P4: Rather than passively synchronize, oscillations are systematically coordinated to structure linguistic units
P5: The computational machinery that coordinates such reorganization resides elsewhere
C: Ergo, actively driven oscillations don’t explain much about syntactical processing
It seems that the question of how we process syntax arrives at the same puzzling destination as the question of how we process semantics: how the heck is linguistic information stored in the brain [4] and how is such information brought to bear on the extracted stream units? If we get a handle on how the algorithms of language are encoded and wielded, I think we’ll proceed more efficiently in our inquiry on how oscillations come to do what they do – including their sophisticated acts of gymnastics where bands interweave to embed content.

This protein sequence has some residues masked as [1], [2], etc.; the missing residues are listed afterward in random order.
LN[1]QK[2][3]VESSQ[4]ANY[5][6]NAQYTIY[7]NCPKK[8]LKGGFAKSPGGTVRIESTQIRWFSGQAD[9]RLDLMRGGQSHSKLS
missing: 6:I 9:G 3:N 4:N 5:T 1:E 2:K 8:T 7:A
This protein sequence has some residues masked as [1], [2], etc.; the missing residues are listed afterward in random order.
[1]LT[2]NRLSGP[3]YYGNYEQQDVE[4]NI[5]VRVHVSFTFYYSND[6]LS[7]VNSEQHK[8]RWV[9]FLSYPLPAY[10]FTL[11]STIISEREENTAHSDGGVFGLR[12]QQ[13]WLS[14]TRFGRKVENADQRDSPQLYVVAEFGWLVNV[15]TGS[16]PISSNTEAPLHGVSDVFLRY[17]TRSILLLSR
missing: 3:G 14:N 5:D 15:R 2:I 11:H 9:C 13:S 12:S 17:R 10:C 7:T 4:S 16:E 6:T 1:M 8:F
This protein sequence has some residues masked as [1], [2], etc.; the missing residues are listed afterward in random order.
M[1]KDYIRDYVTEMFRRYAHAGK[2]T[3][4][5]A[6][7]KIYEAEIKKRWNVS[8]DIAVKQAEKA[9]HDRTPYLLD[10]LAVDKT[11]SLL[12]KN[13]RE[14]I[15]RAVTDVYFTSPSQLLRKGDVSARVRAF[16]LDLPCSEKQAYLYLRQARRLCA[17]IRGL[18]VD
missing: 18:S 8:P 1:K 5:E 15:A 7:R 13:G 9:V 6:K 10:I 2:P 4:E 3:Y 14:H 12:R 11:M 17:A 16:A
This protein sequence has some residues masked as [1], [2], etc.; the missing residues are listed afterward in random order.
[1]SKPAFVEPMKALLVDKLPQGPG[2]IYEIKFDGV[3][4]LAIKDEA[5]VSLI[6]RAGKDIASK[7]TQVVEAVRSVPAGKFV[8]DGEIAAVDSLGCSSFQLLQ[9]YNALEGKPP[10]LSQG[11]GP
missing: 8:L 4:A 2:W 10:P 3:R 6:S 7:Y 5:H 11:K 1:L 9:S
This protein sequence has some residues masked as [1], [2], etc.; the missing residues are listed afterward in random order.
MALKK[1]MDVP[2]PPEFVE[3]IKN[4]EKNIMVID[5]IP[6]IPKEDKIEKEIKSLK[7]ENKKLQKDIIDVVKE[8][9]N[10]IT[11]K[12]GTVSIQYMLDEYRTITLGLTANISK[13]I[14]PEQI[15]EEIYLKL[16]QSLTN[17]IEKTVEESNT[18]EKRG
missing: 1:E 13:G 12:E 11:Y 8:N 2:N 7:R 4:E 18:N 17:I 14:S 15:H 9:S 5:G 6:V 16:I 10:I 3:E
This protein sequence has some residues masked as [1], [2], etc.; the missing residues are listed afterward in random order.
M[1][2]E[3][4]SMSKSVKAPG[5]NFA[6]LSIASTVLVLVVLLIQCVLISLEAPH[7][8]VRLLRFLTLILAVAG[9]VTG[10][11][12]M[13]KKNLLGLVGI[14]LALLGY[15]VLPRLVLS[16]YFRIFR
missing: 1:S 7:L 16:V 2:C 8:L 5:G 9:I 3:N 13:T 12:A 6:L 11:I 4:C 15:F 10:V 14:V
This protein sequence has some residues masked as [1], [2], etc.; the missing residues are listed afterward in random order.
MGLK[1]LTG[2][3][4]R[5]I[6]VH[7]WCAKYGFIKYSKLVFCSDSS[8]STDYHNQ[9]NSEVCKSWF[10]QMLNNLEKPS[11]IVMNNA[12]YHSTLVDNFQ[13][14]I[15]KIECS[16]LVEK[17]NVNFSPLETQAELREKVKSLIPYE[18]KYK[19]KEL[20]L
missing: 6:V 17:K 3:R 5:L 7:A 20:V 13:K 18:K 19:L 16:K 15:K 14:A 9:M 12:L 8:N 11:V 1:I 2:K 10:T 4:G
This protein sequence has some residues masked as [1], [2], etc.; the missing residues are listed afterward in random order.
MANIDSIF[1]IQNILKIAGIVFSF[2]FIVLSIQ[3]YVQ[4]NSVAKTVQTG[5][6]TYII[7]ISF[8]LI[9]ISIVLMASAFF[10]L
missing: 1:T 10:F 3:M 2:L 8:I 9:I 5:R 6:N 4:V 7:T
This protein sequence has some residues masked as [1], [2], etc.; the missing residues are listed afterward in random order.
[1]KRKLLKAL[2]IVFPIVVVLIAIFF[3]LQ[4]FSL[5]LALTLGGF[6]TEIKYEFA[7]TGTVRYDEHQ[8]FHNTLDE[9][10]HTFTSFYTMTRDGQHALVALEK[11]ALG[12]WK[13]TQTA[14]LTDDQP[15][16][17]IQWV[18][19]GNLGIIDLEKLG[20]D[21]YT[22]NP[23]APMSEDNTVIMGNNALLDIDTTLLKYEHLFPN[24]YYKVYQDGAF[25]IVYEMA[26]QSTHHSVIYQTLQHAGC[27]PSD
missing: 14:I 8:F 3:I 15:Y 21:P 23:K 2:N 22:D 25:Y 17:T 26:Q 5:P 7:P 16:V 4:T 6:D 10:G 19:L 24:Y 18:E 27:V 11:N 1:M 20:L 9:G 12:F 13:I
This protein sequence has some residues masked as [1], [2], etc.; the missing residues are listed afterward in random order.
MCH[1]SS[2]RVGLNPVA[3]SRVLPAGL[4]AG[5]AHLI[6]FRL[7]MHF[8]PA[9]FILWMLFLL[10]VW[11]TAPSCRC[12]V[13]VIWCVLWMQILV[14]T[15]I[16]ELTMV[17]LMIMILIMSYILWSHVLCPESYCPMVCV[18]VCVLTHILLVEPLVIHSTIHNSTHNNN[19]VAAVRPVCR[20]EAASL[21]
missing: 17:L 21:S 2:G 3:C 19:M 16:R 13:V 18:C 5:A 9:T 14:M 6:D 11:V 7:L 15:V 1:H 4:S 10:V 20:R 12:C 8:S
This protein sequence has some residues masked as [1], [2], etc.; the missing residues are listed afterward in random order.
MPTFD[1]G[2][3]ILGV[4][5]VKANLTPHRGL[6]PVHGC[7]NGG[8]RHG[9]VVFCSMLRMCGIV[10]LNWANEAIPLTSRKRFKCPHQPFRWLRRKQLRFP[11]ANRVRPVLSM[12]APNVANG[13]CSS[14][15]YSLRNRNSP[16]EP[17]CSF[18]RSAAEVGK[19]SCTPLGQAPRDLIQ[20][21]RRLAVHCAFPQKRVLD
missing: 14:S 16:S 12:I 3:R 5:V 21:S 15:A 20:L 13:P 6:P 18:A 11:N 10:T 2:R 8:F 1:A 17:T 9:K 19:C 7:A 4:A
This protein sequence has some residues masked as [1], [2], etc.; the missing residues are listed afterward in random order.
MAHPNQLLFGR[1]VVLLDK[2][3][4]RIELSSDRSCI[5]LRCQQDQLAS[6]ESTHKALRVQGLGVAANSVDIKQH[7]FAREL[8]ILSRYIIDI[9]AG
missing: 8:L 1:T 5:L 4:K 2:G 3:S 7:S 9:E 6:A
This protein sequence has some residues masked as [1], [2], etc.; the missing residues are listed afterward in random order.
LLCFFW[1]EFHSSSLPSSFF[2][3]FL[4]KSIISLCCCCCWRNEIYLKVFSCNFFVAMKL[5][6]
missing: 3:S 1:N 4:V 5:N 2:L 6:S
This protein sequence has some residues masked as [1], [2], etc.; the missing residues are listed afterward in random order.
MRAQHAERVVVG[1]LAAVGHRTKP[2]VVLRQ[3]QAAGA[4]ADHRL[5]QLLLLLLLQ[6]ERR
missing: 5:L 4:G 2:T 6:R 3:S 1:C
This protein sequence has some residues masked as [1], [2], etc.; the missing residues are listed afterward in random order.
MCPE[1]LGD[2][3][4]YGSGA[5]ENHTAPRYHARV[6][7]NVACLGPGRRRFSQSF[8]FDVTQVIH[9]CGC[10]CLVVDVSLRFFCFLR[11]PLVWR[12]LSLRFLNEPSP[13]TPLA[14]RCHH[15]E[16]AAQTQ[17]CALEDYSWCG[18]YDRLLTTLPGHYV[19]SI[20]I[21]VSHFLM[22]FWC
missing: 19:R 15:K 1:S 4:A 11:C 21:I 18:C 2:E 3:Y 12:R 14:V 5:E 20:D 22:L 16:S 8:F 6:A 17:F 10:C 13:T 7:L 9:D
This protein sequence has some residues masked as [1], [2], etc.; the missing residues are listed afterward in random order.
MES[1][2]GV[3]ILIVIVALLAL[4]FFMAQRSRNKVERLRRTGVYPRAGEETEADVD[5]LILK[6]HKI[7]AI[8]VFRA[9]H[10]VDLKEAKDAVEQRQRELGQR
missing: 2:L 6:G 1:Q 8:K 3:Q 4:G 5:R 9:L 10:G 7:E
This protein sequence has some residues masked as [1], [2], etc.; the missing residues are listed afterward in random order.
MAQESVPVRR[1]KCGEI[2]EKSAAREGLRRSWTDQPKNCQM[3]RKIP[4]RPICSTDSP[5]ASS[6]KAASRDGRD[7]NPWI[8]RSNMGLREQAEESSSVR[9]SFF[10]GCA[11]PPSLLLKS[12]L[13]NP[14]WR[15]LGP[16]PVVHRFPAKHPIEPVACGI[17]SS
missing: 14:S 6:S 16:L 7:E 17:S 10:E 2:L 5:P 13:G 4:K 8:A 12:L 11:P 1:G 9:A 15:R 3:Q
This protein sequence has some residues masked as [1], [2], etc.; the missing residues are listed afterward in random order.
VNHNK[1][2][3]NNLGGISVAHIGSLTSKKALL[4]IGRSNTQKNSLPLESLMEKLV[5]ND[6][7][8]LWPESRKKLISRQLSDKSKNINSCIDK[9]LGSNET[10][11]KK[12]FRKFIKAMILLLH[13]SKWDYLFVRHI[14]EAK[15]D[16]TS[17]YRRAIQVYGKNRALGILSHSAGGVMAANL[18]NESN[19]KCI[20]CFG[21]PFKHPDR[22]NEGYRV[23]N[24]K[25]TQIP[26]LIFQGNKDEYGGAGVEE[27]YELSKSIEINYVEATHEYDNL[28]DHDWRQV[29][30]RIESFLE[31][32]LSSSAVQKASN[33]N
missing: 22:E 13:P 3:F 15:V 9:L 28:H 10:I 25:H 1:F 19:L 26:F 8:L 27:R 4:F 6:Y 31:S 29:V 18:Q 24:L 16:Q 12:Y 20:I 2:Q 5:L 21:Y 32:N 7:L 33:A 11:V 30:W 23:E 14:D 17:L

Put differently, maybe both passive chunking and active integration style approaches risk putting the cart before the horse through a focus on oscillations over the locus of linguistic algorithms and symbols [5]. What are the bones of our computational machinery? How are the primitive rules and symbols of language coded physically? These sorts of questions keep biting us in the butt and working on them might re-invigorate work on oscillations rather than put the field down.
More broadly, I think the case study of language comprehension illustrates why science benefits from moving from mind to brain as opposed to from brain to mind [6]. It might be tempting, in adopting a bottom-up approach, to throw tree structures out of the window — indeed, it would be a surefire way to get a bridge off the ground from our side of the pond. But not all bridges are secure; some can’t explain human language.
In conclusion, from one point of view, constraints set by psycholinguistics are annoying at best and theory-stopping at worst. From another, concepts like tree structures are a useful map for us to trace our research by. In this light, the computational specifications we might be tempted to break down using brain-based terminology are best seen as a yardstick that informs us of how developed our bridge is.